Cyr and Fernandes Announce Legislation to Study Effects of Ocean Acidification

Tim Dunn/

MARSTONS MILLS – State Senator Julian Cyr (D-Truro) and State Representative Dylan Fernandes (D-Falmouth) held a press conference at the Cape Cod Oyster Company on Tuesday to publicly announce the success of an amendment the two had co-sponsored.

The amendment, now in law as Section 97 of Chapter 208 of the Acts of 2018, passed to the Environmental Bond Bill and was signed into law by Governor Charlie Baker back in August. It will aim to look into the causes of ocean and coastal acidification, as well as look for preventative measures in order to reduce its effect on the fishing and aquaculture industries.

“There is a challenge that ocean acidification is going to mean for our marine environment, specifically for our burgeoning aquaculture industry,” Cyr said.

Both Cyr and Fernandes filed legislation in January 2017 to study the acidification of the ocean.

This past June, Cyr successfully proposed that the text of the bill be an amendment to the Environmental Bond Bill, which led to Governor Baker’s signature.

“We filed legislation. We filed it to multiple bills and we were persistent, and were able to get this language secured in the Environmental Bond Bill that was passed just before the end of the formal session in July,” Cyr explained.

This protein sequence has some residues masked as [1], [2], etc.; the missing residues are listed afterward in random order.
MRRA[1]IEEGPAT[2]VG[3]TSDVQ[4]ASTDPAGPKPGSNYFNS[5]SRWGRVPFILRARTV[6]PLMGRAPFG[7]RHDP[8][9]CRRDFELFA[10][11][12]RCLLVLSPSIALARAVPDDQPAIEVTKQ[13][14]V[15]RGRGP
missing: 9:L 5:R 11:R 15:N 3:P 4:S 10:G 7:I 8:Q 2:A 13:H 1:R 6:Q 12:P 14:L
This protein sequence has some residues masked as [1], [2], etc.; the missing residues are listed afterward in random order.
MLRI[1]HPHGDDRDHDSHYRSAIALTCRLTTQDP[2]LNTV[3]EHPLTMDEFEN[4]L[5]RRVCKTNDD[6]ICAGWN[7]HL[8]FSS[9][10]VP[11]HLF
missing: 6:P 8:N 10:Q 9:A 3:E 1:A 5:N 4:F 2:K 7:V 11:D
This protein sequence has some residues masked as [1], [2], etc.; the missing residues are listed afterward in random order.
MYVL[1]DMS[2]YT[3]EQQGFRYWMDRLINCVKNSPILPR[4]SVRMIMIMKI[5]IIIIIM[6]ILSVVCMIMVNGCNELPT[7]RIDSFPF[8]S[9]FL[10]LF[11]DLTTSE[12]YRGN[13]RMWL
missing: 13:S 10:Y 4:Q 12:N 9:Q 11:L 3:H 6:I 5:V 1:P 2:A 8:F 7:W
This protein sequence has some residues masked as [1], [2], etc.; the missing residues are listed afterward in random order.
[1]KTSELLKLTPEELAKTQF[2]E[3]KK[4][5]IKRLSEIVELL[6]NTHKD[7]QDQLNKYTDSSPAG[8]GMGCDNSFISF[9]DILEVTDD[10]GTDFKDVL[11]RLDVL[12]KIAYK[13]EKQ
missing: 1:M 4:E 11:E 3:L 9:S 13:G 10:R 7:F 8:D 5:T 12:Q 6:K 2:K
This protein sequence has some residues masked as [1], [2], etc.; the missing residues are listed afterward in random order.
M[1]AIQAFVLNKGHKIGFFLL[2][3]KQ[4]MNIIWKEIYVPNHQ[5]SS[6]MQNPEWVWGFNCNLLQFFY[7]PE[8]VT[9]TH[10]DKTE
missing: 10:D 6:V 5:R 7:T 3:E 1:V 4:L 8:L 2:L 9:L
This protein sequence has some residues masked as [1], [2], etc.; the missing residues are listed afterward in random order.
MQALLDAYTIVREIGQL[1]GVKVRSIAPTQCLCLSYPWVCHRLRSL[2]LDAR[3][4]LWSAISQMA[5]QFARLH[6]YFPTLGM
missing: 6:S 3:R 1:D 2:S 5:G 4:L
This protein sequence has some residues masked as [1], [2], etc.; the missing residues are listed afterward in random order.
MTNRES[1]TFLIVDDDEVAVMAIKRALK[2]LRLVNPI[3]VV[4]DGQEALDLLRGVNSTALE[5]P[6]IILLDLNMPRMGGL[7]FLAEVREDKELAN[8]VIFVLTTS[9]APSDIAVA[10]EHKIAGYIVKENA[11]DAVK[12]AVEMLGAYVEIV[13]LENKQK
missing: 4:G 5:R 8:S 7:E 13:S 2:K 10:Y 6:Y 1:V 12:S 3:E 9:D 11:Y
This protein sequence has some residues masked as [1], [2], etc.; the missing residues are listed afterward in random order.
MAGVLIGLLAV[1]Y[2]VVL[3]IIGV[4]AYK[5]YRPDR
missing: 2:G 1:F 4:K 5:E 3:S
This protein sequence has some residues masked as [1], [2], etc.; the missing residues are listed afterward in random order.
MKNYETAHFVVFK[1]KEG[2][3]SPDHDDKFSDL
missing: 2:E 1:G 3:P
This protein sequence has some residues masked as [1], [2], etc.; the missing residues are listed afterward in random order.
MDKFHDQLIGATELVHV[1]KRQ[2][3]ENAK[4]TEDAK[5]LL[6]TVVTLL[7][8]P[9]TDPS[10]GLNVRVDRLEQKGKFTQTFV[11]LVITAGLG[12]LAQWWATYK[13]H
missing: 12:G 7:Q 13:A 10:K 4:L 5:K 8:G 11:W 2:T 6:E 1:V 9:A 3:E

The legislation calls for a 17-member special commission, consisting of lawmakers, appointees to the Governor, scientists specializing in ocean and coastal acidification, representatives from the shellfish industry, and fishermen.

The commission will attempt to determine the extent to which coastal and ocean acidification impacts commercially valuable marine species along the Massachusetts coastline.

The commission will attempt to address gape in critical scientific and general knowledge of what may be hindering the Commonwealth to appropriately respond to acidification. It will identify contributing factors to acidification and develop methods to mitigate its harmful impacts.

“It’s not only about the environment and addressing what’s been called climate change’s evil twin in ocean acidification. At the end of the day it’s really a jobs bill that not only preserves our incredible fishing industry here on the Cape and Islands, but also an industry, that when you think about the Cape and Islands, you really identify with,” Fernandes said.

“Today is just a really great day for shell fishing, also for science and our environment. This bill is a terrific bill.”

Public hearings will also be hosted by the commission that include scientists and representatives of important fisheries and other aquaculture industries in the state.

By TIM DUNN, NewsCenter

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